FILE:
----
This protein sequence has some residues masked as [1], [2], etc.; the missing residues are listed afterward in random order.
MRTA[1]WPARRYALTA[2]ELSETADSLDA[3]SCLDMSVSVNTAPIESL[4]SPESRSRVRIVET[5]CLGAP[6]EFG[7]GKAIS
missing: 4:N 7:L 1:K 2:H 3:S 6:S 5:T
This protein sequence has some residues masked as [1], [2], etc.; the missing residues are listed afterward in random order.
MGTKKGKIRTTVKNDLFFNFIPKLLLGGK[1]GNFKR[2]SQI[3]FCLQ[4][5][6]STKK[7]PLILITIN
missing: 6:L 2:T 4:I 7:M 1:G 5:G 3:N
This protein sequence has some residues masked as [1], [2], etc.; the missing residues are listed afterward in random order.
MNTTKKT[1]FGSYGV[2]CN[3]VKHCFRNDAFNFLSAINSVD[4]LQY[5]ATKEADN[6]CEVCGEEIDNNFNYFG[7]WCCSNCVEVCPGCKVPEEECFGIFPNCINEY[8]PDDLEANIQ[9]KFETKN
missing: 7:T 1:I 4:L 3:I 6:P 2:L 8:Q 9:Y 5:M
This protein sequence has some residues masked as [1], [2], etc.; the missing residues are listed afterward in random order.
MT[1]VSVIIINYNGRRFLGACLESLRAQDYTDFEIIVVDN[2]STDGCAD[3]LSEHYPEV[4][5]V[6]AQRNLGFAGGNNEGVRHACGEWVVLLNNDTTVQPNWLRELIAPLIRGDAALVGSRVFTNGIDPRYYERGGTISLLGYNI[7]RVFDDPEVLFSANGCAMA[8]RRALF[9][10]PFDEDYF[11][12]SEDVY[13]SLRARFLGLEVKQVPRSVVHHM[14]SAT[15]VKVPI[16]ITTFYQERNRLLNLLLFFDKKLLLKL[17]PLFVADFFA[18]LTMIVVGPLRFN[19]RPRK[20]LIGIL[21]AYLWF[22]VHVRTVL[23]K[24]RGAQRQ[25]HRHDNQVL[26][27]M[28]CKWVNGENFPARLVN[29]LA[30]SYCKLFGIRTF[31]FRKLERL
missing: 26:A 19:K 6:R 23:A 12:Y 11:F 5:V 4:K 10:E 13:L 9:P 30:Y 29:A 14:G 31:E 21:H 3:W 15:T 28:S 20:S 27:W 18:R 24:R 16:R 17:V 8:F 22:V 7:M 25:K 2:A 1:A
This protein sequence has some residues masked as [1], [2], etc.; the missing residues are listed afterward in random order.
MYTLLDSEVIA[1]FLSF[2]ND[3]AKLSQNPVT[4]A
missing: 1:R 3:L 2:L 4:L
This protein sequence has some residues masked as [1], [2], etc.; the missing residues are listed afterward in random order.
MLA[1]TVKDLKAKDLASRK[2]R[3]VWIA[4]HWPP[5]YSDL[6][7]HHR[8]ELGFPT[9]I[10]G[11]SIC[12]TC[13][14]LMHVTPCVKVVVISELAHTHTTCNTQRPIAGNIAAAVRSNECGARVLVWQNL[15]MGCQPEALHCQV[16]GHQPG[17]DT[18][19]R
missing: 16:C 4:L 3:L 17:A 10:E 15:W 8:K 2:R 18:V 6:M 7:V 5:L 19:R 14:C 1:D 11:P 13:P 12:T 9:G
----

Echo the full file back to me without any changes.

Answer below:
This protein sequence has some residues masked as [1], [2], etc.; the missing residues are listed afterward in random order.
MRTA[1]WPARRYALTA[2]ELSETADSLDA[3]SCLDMSVSVNTAPIESL[4]SPESRSRVRIVET[5]CLGAP[6]EFG[7]GKAIS
missing: 4:N 7:L 1:K 2:H 3:S 6:S 5:T
This protein sequence has some residues masked as [1], [2], etc.; the missing residues are listed afterward in random order.
MGTKKGKIRTTVKNDLFFNFIPKLLLGGK[1]GNFKR[2]SQI[3]FCLQ[4][5][6]STKK[7]PLILITIN
missing: 6:L 2:T 4:I 7:M 1:G 5:G 3:N
This protein sequence has some residues masked as [1], [2], etc.; the missing residues are listed afterward in random order.
MNTTKKT[1]FGSYGV[2]CN[3]VKHCFRNDAFNFLSAINSVD[4]LQY[5]ATKEADN[6]CEVCGEEIDNNFNYFG[7]WCCSNCVEVCPGCKVPEEECFGIFPNCINEY[8]PDDLEANIQ[9]KFETKN
missing: 7:T 1:I 4:L 3:I 6:P 2:L 8:Q 9:Y 5:M
This protein sequence has some residues masked as [1], [2], etc.; the missing residues are listed afterward in random order.
MT[1]VSVIIINYNGRRFLGACLESLRAQDYTDFEIIVVDN[2]STDGCAD[3]LSEHYPEV[4][5]V[6]AQRNLGFAGGNNEGVRHACGEWVVLLNNDTTVQPNWLRELIAPLIRGDAALVGSRVFTNGIDPRYYERGGTISLLGYNI[7]RVFDDPEVLFSANGCAMA[8]RRALF[9][10]PFDEDYF[11][12]SEDVY[13]SLRARFLGLEVKQVPRSVVHHM[14]SAT[15]VKVPI[16]ITTFYQERNRLLNLLLFFDKKLLLKL[17]PLFVADFFA[18]LTMIVVGPLRFN[19]RPRK[20]LIGIL[21]AYLWF[22]VHVRTVL[23]K[24]RGAQRQ[25]HRHDNQVL[26][27]M[28]CKWVNGENFPARLVN[29]LA[30]SYCKLFGIRTF[31]FRKLERL
missing: 26:A 19:K 6:R 23:A 12:Y 11:F 5:V 4:K 10:E 13:L 9:P 30:Y 29:A 14:G 31:E 21:H 3:W 15:T 28:S 20:S 27:W 18:R 24:R 16:R 17:V 8:F 22:V 7:M 25:K 2:A 1:A
This protein sequence has some residues masked as [1], [2], etc.; the missing residues are listed afterward in random order.
MYTLLDSEVIA[1]FLSF[2]ND[3]AKLSQNPVT[4]A
missing: 1:R 3:L 2:L 4:L
This protein sequence has some residues masked as [1], [2], etc.; the missing residues are listed afterward in random order.
MLA[1]TVKDLKAKDLASRK[2]R[3]VWIA[4]HWPP[5]YSDL[6][7]HHR[8]ELGFPT[9]I[10]G[11]SIC[12]TC[13][14]LMHVTPCVKVVVISELAHTHTTCNTQRPIAGNIAAAVRSNECGARVLVWQNL[15]MGCQPEALHCQV[16]GHQPG[17]DT[18][19]R
missing: 16:C 4:L 3:L 17:A 10:E 15:W 8:K 2:R 18:V 6:M 7:V 5:L 19:R 14:C 1:D 11:P 13:P 12:T 9:G